Tax credit zones back on the drawing board
Enterprise zone boundaries around Grand Junction must be redrawn starting Jan. 1. As a result, some businesses previously outside the boundaries could be drawn in, allowing them to qualify for a variety of beefed-up tax credits.
For example, starting in tax year 2014, companies operating inside the zone will be allowed to take $1,100 off their state income tax bills for every new employee they hire and enroll in the company’s health insurance plan.
If the business manufactures or processes agricultural commodities, the credit goes up to $1,600 for each employee.
A number of other special tax credits are available. Investment in certain types of property and equipment like commercial trucks and semi-trailers earns a tax credit.
Tax credits are also available to offset the cost of training new employees.
The credits are a dollar-for-dollar reduction in a business’ tax liability.
Under state law, an enterprise zone is an economically distressed area where special tax incentives are offered to businesses that expand or locate in the zone.
Enterprise zones provide state tax incentives to businesses located in the zones, particularly for new or expanding businesses.
The purpose of the incentives is to create new jobs and investments in the distressed area.
“All the county administrators (in the state) have to wipe the slate clean and review the distressed criteria based off of the new census data and redraw the boundaries,” said Kjersti Litzelman, Mesa County enterprise zone administrator.
Deciding where to place the new boundaries should take the whole year and will include several opportunities for the public to comment, Litzelman said.
Representatives from some areas of the county have argued for years that they should be included in an enterprise zone. They might get their chance under the new criteria, she said.
“We do have some huge changes coming,” Litzelman said.
The first part of the process requires Litzelman to sift through reams of economic and demographic data compiled during the 2010 U.S. census as updated to determine distressed areas around the county.
Under state law, there are two types of distressed areas.
An area is distressed when it has an unemployment rate that is 125 percent of the state’s unemployment rate.
The other type of distressed area is where the average income of each person living in the area is 75 percent of the state’s per person average income.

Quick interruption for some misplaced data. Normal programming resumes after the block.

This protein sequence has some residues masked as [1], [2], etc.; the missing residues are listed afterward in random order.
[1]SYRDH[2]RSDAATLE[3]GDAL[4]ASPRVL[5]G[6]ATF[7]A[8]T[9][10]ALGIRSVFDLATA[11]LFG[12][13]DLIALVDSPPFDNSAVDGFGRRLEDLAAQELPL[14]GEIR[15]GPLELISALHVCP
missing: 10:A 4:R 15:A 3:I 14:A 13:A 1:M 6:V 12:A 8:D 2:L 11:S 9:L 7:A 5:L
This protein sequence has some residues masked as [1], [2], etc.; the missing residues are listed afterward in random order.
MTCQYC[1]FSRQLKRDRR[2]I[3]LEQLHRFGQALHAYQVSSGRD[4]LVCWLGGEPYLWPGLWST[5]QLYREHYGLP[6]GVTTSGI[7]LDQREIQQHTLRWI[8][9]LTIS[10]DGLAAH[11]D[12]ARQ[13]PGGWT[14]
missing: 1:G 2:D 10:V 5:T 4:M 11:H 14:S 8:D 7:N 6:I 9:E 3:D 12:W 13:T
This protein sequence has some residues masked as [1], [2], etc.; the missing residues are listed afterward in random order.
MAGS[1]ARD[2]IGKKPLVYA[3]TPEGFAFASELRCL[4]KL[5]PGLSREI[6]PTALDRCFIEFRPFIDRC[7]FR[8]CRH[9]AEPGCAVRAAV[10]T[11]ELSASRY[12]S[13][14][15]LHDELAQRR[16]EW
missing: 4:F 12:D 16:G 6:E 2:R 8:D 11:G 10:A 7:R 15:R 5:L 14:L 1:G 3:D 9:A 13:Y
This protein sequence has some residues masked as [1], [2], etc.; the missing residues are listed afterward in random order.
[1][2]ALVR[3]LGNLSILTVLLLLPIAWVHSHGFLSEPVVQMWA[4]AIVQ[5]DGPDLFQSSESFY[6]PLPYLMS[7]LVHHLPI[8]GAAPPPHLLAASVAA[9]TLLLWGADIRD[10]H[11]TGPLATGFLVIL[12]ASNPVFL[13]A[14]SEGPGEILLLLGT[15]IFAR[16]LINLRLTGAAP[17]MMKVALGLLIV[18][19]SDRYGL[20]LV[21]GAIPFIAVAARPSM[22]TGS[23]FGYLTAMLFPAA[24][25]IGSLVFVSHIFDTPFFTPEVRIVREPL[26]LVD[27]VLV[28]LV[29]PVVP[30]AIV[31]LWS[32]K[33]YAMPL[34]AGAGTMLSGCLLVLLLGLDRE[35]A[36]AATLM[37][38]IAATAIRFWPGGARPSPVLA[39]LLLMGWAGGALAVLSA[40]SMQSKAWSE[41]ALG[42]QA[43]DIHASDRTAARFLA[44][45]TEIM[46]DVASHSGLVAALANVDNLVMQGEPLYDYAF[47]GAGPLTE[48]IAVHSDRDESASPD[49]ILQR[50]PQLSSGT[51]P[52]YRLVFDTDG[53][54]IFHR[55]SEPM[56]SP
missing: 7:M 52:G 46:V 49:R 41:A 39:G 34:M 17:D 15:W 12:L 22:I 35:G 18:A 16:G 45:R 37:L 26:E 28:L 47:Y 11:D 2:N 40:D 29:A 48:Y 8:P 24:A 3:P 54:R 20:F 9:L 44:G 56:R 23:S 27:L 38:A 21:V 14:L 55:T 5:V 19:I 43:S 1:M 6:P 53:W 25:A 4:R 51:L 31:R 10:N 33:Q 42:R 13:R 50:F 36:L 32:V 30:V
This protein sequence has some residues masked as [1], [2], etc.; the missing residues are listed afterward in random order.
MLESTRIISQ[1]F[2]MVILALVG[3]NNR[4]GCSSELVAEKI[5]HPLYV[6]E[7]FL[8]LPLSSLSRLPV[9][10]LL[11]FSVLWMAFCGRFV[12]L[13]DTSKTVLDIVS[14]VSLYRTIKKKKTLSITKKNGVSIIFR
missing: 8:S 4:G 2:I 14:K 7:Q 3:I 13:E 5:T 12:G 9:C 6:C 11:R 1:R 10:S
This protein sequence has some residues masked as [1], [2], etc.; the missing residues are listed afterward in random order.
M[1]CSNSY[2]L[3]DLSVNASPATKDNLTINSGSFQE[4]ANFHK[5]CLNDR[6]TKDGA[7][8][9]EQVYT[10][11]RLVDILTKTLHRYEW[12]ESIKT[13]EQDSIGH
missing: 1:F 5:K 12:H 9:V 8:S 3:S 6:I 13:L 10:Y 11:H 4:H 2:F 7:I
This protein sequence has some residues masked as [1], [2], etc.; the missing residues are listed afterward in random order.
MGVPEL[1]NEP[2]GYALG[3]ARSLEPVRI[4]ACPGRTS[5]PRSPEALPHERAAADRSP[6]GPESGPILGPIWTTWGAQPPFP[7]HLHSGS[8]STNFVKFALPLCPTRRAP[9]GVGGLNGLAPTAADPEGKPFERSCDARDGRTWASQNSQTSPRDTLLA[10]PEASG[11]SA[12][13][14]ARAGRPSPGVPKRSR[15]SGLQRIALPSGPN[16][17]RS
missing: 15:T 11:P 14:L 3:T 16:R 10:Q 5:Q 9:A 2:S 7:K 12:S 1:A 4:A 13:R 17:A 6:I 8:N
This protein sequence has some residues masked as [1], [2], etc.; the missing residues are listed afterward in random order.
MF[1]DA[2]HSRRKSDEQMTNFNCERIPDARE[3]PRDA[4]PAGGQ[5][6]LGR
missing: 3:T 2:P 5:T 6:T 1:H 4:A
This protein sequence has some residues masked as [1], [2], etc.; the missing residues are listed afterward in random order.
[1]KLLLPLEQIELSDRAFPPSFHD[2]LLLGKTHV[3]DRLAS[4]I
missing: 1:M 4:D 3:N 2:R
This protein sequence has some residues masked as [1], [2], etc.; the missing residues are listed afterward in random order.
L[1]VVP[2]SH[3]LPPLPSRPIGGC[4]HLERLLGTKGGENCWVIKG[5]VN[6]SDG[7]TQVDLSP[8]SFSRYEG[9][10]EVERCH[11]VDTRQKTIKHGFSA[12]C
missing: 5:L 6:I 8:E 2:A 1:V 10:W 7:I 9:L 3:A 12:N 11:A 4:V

The state’s unemployment rate for November was 6.1 percent, according to the most recent data from the Colorado Department of Labor.
Based on that figure, to qualify as a distressed area, unemployment in the proposed enterprise zone would have to be 7.625 percent.
Mesa County’s unemployment rate for the month of December was 6.9 percent, according to the most recent data.
The state’s per person average income as of 2012 is $45,775, according to the U.S. Bureau of Labor Statistics.
Based on that figure, to qualify as a distressed area, average income in the proposed enterprise zone would have to be $34,333.
Mesa County’s average income was $38,478 in the first quarter of 2013, according to the most recent data.
Litzelman’s job will be to find business and industrial neighborhoods around the county with below average employment or income. The size of the boundaries she must draw will be limited by one other factor: population.
Mesa County cannot have an enterprise zone boundary that contains a population in excess of 115,000 people.
That’s why, unlike many other areas of the state, the entire county cannot be contained within a single enterprise zone.
Mesa County’s enterprise zone, one of the smallest in the state, resembles a slab of Swiss cheese due to population, said Kelly Flenniken, executive director of the Grand Junction Economic Partnership.
Flenniken serves as a member of the Mesa County Enterprise Zone Committee, which works with Litzelman on a variety of issues related to the zone. Litzelman will consult with the committee and the Board of County Commissioners as she redraws the boundaries.
The economic partnership plans to participate in the public process that will help create the new zones, Flenniken said.
“Really, when we look at what the spirit of the enterprise zone is, it’s to encourage development in otherwise distressed areas and there’s a lot of areas in our community that I think still kind of fall in that category,” she said.
One area the economic partnership would like to see brought back into the enterprise zone is Foresight Park, Flenniken said.
The park fell out of the zone earlier because development to the north — construction of an upscale residential neighborhood and expansion of Colorado Mesa University — “bumped it out,” she said.
“We don’t have a lot of other incentives and tools for economic development,” Flenniken said. “There are so many pieces of the enterprise zone that you can tap into based on what kind of project, what kind of building is constructed ... that it will really help us make a competitive go at some of our projects.”